To expand the market for the Mlabri hammocks, the duo has worked with organizations like the Unreasonable Institute and Kiva, and like UncommonGoods, is a B Corp.

Do Good Hammock | UncommonGoods

Photo courtesy of Yellow Leaf Hammocks.

Because Mlabri hammocks are gorgeous, sturdy, and indescribably comfortable, they appeal to people around the globe. Ever-increasing sales now support over 200 weavers.

Do Good Hammock | UncommonGoods

Note: We now sell a different color/pattern, not the one in this photo. Otherwise it’s identical, though.

As for me, Amir was right. On the most unbearably hot, humid summer days, I hang my hammock on my fire escape with a couple of big dollar store carabiners, prop up a cheap beach umbrella (freegan’d from a subway stop where someone had forgotten it) over my head, and bliss out with my tablet. My sweaty skin catches every cooling breeze. The hammock conforms to every party of my body, with no pressure points anywhere. It’s heaven.

Eddie in window

My cat Eddie likes to loaf alongside me in the windowsill.

Let others drive for hours to get to the beach or the country; I can’t wait for the weather to warm up enough that I can start up my blissfully comfortable, low-carbon, flip-proof hammock summer lifestyle again. I owe 150,000 thanks–one for each loop–to the skilled Mlabri weavers who make it possible.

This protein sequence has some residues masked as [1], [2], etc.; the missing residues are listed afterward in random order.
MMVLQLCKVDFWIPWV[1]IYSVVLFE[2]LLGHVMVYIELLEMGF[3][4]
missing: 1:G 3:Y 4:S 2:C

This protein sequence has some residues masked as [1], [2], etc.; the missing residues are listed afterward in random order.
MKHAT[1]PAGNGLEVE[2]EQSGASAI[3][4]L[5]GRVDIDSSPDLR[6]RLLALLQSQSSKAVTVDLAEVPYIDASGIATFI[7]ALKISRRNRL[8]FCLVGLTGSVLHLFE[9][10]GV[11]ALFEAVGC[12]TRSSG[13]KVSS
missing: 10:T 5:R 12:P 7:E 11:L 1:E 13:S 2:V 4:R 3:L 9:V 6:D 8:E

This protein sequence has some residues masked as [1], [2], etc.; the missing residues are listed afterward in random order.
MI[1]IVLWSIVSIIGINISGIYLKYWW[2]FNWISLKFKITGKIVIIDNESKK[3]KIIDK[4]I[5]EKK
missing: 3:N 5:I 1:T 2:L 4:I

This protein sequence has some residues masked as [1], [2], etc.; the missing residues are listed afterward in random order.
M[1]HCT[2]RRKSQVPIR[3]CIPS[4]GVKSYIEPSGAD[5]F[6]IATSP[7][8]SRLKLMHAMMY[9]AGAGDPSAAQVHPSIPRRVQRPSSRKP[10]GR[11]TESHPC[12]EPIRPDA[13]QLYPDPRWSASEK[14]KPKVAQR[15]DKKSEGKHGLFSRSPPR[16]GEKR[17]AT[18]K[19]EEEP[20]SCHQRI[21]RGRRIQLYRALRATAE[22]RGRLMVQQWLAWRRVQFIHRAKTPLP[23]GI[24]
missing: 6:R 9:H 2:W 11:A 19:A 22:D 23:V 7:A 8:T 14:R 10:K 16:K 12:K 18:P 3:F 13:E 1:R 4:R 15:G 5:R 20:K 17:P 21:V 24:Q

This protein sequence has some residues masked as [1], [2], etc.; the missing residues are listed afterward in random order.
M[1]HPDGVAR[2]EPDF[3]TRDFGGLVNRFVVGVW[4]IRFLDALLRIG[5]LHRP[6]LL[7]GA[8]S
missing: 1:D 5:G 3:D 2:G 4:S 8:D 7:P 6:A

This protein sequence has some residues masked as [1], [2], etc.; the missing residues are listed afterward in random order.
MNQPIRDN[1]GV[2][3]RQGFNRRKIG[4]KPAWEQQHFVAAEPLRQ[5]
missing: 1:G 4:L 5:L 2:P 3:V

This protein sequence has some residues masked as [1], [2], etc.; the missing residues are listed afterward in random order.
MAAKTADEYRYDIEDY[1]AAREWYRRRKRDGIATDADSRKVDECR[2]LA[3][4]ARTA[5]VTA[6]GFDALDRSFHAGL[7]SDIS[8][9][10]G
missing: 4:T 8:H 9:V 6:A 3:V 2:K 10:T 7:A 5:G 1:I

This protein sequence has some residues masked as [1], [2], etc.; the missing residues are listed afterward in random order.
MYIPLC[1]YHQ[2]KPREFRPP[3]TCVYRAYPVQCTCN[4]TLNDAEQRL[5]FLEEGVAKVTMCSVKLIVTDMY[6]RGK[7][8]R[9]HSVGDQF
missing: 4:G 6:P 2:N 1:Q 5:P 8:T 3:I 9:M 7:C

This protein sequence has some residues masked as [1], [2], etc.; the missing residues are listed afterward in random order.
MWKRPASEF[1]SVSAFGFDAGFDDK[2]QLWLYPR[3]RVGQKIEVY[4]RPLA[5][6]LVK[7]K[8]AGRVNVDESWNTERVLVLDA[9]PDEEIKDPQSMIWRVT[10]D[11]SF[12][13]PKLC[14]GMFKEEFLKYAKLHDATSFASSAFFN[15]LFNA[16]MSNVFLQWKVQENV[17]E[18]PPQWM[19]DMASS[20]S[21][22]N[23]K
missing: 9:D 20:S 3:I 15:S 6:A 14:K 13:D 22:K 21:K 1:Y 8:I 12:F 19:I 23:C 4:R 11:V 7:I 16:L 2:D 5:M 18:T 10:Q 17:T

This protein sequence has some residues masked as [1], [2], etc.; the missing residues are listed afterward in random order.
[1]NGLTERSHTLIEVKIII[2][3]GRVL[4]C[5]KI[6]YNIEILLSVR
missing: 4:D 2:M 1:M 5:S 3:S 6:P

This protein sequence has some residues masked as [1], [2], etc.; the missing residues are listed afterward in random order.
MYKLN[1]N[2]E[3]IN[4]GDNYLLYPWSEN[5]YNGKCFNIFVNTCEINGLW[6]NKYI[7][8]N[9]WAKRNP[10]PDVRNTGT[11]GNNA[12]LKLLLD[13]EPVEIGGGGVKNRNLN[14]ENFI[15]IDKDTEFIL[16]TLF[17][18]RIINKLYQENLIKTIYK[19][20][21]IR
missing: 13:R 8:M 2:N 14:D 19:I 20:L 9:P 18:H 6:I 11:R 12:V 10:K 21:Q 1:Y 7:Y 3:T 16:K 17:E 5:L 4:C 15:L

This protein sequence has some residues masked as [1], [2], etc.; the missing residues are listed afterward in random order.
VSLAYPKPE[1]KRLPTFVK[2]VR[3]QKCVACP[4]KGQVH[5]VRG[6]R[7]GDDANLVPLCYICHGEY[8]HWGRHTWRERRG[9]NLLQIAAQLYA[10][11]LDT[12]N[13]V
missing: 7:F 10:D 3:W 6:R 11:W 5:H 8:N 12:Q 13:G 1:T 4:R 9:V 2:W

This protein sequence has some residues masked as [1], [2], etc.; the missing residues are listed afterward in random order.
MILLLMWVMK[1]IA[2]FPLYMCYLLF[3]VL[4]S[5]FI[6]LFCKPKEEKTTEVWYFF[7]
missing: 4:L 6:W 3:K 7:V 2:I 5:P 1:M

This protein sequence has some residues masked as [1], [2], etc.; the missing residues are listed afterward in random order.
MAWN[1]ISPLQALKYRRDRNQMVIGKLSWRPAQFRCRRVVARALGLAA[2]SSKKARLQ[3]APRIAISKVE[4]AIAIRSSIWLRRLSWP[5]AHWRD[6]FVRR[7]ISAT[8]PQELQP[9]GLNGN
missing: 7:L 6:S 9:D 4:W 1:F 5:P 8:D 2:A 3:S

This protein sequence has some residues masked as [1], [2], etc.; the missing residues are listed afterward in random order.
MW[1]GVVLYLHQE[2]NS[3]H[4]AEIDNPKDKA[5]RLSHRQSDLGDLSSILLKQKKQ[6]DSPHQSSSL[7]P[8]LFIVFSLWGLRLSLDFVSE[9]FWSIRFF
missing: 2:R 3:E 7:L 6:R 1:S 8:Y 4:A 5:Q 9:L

Get the Do Good Hammock | UncommonGoods

Gift Guides

Have a Backyard Party!

July 5, 2013

Have a Backyard Party

When it comes to summer entertaining, there’s no better venue than your backyard. With just a few items you can create a fun, laid-back outdoor celebration.

01. Gray Stoneware. Just because you’re eating outside doesn’t mean you have to use paper plates! This stoneware is the perfect combination of rustic and elegant.

02. Stoneware Growler. I love the idea of using beer growlers as an alternative to individual bottles. Set out a few growlers and mugs? Perfect. You’ll save so much room in your fridge, too…

03. Footed Bowl. The cutest bowl ever, right? Fill it with cherries or guacamole. Your guests are going to love it. Definitely a conversation starter.

04. Reclaimed Slate Cheese Board. I’ll be honest, I need a cheese lesson… but until then, there’s this. Thank you, cheese board.

05. Neon Crocodile Planter. Using unexpected items as decor is one of my favorite things about party planning. This little guy would make a great outdoor table or bar accessory.

06. Baguette Slicing Board. This reclaimed cutting board would make the perfect outdoor serving tray.